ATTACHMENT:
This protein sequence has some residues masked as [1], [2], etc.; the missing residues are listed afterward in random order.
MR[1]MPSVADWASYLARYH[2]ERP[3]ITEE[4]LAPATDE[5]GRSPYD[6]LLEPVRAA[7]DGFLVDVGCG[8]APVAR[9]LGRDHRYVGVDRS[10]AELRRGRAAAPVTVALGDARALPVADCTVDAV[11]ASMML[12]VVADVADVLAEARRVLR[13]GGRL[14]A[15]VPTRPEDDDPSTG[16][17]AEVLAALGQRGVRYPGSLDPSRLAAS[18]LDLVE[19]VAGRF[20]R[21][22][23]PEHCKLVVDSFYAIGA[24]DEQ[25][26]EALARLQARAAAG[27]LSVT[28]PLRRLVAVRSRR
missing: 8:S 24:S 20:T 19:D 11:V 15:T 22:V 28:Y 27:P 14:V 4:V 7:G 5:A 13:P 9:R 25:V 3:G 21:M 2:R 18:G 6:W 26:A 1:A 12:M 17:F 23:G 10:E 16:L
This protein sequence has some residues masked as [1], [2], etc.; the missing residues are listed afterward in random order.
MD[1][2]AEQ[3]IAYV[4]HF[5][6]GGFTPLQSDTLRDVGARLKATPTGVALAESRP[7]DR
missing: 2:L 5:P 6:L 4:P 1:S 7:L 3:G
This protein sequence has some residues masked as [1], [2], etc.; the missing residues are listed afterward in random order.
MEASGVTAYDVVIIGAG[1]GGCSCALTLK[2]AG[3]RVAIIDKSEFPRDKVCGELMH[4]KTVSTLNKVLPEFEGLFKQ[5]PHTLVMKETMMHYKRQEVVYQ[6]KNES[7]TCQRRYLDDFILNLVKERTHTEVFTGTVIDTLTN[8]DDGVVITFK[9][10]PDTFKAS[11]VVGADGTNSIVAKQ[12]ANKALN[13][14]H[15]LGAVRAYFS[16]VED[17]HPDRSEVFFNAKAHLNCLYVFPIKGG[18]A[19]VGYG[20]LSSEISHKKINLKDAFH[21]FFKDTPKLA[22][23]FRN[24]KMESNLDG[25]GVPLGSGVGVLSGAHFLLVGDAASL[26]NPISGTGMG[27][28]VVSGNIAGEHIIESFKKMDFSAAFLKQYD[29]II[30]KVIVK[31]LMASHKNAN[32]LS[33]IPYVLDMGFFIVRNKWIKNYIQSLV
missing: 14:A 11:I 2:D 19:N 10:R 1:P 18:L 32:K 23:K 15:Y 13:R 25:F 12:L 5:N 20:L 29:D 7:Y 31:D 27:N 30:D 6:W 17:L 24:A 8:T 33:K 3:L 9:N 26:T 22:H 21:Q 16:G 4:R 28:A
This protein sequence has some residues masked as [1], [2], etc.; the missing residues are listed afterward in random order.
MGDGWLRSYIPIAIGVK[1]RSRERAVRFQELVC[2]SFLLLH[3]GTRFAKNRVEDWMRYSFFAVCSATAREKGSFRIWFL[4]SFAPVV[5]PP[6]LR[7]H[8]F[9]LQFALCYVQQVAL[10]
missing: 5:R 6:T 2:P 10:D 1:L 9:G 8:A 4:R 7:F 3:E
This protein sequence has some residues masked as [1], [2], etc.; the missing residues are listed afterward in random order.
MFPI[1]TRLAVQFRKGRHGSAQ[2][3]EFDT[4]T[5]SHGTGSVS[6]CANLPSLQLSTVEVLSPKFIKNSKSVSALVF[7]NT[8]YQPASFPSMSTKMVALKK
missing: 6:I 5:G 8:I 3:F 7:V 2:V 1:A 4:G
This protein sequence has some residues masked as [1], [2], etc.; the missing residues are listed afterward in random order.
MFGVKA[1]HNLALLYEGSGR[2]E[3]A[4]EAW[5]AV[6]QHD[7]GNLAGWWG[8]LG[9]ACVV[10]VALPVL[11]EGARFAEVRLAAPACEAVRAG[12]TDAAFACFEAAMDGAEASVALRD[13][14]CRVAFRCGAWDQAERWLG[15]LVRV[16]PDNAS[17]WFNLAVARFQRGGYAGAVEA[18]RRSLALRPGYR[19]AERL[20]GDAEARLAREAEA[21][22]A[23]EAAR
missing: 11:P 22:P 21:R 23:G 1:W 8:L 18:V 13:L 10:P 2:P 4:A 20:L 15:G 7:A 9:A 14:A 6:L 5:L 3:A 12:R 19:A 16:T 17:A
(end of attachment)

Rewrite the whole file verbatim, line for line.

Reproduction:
This protein sequence has some residues masked as [1], [2], etc.; the missing residues are listed afterward in random order.
MR[1]MPSVADWASYLARYH[2]ERP[3]ITEE[4]LAPATDE[5]GRSPYD[6]LLEPVRAA[7]DGFLVDVGCG[8]APVAR[9]LGRDHRYVGVDRS[10]AELRRGRAAAPVTVALGDARALPVADCTVDAV[11]ASMML[12]VVADVADVLAEARRVLR[13]GGRL[14]A[15]VPTRPEDDDPSTG[16][17]AEVLAALGQRGVRYPGSLDPSRLAAS[18]LDLVE[19]VAGRF[20]R[21][22][23]PEHCKLVVDSFYAIGA[24]DEQ[25][26]EALARLQARAAAG[27]LSVT[28]PLRRLVAVRSRR
missing: 8:S 24:S 20:T 19:D 11:V 15:T 22:V 28:Y 27:P 14:V 4:V 7:G 5:A 13:P 9:R 25:V 3:G 21:M 2:R 18:G 6:W 26:A 1:A 12:M 17:F 23:G 10:E 16:L
This protein sequence has some residues masked as [1], [2], etc.; the missing residues are listed afterward in random order.
MD[1][2]AEQ[3]IAYV[4]HF[5][6]GGFTPLQSDTLRDVGARLKATPTGVALAESRP[7]DR
missing: 2:L 5:P 6:L 4:P 1:S 7:L 3:G
This protein sequence has some residues masked as [1], [2], etc.; the missing residues are listed afterward in random order.
MEASGVTAYDVVIIGAG[1]GGCSCALTLK[2]AG[3]RVAIIDKSEFPRDKVCGELMH[4]KTVSTLNKVLPEFEGLFKQ[5]PHTLVMKETMMHYKRQEVVYQ[6]KNES[7]TCQRRYLDDFILNLVKERTHTEVFTGTVIDTLTN[8]DDGVVITFK[9][10]PDTFKAS[11]VVGADGTNSIVAKQ[12]ANKALN[13][14]H[15]LGAVRAYFS[16]VED[17]HPDRSEVFFNAKAHLNCLYVFPIKGG[18]A[19]VGYG[20]LSSEISHKKINLKDAFH[21]FFKDTPKLA[22][23]FRN[24]KMESNLDG[25]GVPLGSGVGVLSGAHFLLVGDAASL[26]NPISGTGMG[27][28]VVSGNIAGEHIIESFKKMDFSAAFLKQYD[29]II[30]KVIVK[31]LMASHKNAN[32]LS[33]IPYVLDMGFFIVRNKWIKNYIQSLV
missing: 14:A 11:I 2:D 19:N 10:R 1:P 18:L 32:K 23:K 15:Y 13:R 25:F 12:L 5:N 20:L 29:D 7:Y 31:D 27:N 30:D 6:W 17:L 24:A 8:T 33:K 3:L 9:N 26:T 22:H 21:Q 16:G 4:R 28:A
This protein sequence has some residues masked as [1], [2], etc.; the missing residues are listed afterward in random order.
MGDGWLRSYIPIAIGVK[1]RSRERAVRFQELVC[2]SFLLLH[3]GTRFAKNRVEDWMRYSFFAVCSATAREKGSFRIWFL[4]SFAPVV[5]PP[6]LR[7]H[8]F[9]LQFALCYVQQVAL[10]
missing: 5:R 6:T 2:P 10:D 1:L 9:G 8:A 4:R 7:F 3:E
This protein sequence has some residues masked as [1], [2], etc.; the missing residues are listed afterward in random order.
MFPI[1]TRLAVQFRKGRHGSAQ[2][3]EFDT[4]T[5]SHGTGSVS[6]CANLPSLQLSTVEVLSPKFIKNSKSVSALVF[7]NT[8]YQPASFPSMSTKMVALKK
missing: 6:I 5:G 8:I 3:F 7:V 2:V 1:A 4:G
This protein sequence has some residues masked as [1], [2], etc.; the missing residues are listed afterward in random order.
MFGVKA[1]HNLALLYEGSGR[2]E[3]A[4]EAW[5]AV[6]QHD[7]GNLAGWWG[8]LG[9]ACVV[10]VALPVL[11]EGARFAEVRLAAPACEAVRAG[12]TDAAFACFEAAMDGAEASVALRD[13][14]CRVAFRCGAWDQAERWLG[15]LVRV[16]PDNAS[17]WFNLAVARFQRGGYAGAVEA[18]RRSLALRPGYR[19]AERL[20]GDAEARLAREAEA[21][22]A[23]EAAR
missing: 11:P 22:P 21:R 23:G 1:W 8:L 18:V 13:L 10:P 2:P 4:A 20:L 15:G 7:A 9:A 14:A 6:L 5:L 3:A 12:R 19:A 16:T 17:A